Conflicting reports on possible Abe trip

Updated: 2015-08-19 11:52

By Zhang Yunbi in Beijing, Cai Hong in Tokyo and Chen Weihua in Washington(China Daily USA)

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Some Japanese officials have dismissed media reports that said Japanese Prime Minister Shinzo Abe will start a visit to China on Sept 3, the same day as China's military parade in Beijing to mark the 70th anniversary of victory in World War II.

Chinese observers said that as political difficulties continue to cloud the countries' relations, some Japanese media are eager for a publicity stunt to help Tokyo decide the best time to reveal whether Abe will come.

Japan's Kyodo News Agency said on Monday: "Abe plans to visit China in September, and hopes to achieve a leaders meeting between Japan and South Korea this autumn. Coordinating efforts have been boosted, but obstacles remain."

A front-page story in Mainichi Shimbun on Tuesday quoted "multiple sources involved in diplomacy" as saying that "Prime Minister Shinzo Abe is set to visit China on Sept 3 to meet with President Xi Jinping".

The newspaper said Abe may arrive in the afternoon to avoid the parade in the morning, and "the two governments are finalizing consultations over the summit meeting".

However, Bloomberg reported later that "Japanese Foreign Ministry spokeswoman Takako Ito said by phone that nothing has been decided yet."

Also, Beijing Youth Daily said the Japanese Embassy in Beijing "disagrees" with the details in the Mainichi report, and there is no confirmation whether Abe will visit China or attend any kind of activity.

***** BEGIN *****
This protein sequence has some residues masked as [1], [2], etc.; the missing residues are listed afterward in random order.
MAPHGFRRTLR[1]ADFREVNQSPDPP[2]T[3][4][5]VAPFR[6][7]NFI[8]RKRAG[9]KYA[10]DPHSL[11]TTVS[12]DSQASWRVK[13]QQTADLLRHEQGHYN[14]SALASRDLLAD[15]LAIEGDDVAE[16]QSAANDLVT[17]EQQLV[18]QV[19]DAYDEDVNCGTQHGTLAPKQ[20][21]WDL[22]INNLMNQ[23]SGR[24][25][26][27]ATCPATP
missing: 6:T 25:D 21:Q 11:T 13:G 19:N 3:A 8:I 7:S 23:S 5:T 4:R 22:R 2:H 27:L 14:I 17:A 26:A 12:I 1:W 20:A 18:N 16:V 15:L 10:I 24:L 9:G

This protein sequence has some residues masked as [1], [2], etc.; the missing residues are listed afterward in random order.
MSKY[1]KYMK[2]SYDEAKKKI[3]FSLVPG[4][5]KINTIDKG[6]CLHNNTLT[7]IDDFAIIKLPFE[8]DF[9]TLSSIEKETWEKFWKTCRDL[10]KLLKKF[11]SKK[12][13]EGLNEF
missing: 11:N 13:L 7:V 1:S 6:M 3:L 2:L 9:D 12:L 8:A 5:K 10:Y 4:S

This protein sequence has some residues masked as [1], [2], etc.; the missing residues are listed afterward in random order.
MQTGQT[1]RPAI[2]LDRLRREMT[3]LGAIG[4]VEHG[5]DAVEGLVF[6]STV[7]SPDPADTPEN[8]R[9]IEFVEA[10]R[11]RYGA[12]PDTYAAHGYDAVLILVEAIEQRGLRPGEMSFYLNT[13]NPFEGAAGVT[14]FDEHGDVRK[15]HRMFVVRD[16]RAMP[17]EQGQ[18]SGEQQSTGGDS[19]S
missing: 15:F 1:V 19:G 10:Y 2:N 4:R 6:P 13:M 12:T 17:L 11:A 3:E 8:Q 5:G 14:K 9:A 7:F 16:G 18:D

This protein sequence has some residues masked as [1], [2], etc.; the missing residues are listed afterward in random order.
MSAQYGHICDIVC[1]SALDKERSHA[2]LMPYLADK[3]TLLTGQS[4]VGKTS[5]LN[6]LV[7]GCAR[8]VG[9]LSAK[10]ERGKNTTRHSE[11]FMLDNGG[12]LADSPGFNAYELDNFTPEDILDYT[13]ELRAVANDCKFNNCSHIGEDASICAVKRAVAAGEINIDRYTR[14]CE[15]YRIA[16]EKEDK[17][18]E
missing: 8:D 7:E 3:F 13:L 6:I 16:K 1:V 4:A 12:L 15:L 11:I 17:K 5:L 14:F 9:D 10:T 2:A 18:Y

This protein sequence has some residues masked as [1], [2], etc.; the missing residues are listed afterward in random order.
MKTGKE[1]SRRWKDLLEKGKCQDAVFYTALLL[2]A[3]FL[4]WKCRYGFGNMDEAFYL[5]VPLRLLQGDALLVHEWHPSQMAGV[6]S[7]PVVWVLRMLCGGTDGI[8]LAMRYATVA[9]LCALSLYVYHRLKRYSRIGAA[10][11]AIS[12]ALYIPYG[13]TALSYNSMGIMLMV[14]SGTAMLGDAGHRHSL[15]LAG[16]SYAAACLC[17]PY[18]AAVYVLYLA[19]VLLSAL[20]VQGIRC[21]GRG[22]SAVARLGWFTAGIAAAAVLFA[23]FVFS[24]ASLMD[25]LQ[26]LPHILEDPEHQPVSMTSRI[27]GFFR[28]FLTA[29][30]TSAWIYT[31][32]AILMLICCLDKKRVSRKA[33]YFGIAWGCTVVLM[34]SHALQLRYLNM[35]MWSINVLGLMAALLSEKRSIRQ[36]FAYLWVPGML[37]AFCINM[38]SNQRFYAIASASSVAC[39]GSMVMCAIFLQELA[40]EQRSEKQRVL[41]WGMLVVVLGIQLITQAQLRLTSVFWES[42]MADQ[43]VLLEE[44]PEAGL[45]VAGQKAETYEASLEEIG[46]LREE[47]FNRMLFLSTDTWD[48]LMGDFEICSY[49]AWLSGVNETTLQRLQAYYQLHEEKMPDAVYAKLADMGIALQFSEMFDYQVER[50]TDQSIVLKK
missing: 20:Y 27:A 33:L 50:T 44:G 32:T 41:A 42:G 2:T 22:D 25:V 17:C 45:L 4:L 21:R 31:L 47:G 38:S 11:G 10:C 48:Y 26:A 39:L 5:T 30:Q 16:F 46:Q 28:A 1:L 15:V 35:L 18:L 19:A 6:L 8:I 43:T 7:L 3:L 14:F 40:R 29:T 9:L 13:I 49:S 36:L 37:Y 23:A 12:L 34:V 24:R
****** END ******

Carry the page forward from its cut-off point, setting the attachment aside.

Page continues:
Zhang Jingquan, a professor of Northeast Asia studies at Jilin University, said the Japanese reports show that Abe is waiting for the best time to reveal his decision, and "imposing ambiguity is routine in Japan's political arena to maximize private benefits".

Abe "has been very sophisticated in dealing with China, South Korea and the United States", and he is waiting for favorable conditions, Zhang said.

Gao Haikuan, vice-president of the China Society of the History of Sino-Japanese Relations, said Abe is possibly "playing a diplomacy card" to score more public support after his statement on Friday about World War II helped him regain 5 percentage points from his record low rating.

The plan to visit China was unveiled by media to impress people that "he is capable of surviving the existing political difficulty", but Abe may have miscalculated because "he has not brought substantial changes to his incorrect historical outlook", Gao said.

In Washington, Michael Green, senior vice-president for Asia and Japan chair at the Center for Strategic and International Studies, said that the Chinese official response to Abe's Aug 14 statement is fairly moderate.

"Since November last year when Xi Jinping and Abe met for the summit, although there is continuing geostrategic rivalry between China and Japan, both leaders try to stabilize the situation for their domestic political and economic reasons," he told a seminar on Japan-South Korea relations after Abe's statement, held at the Heritage Foundation.

In his statement on Aug 14, one day ahead of the 70th anniversary of the end of World War II, Abe said "Japan has repeatedly expressed feelings of deep remorse and heartfelt apology for its actions during the war," adding that "such positions articulated by previous cabinets will remain unshakable into the future".

Although Abe's statement wasn't enough to many people in China and South Korea, it was regarded by some as a step forward in some aspects from his previous rhetoric.

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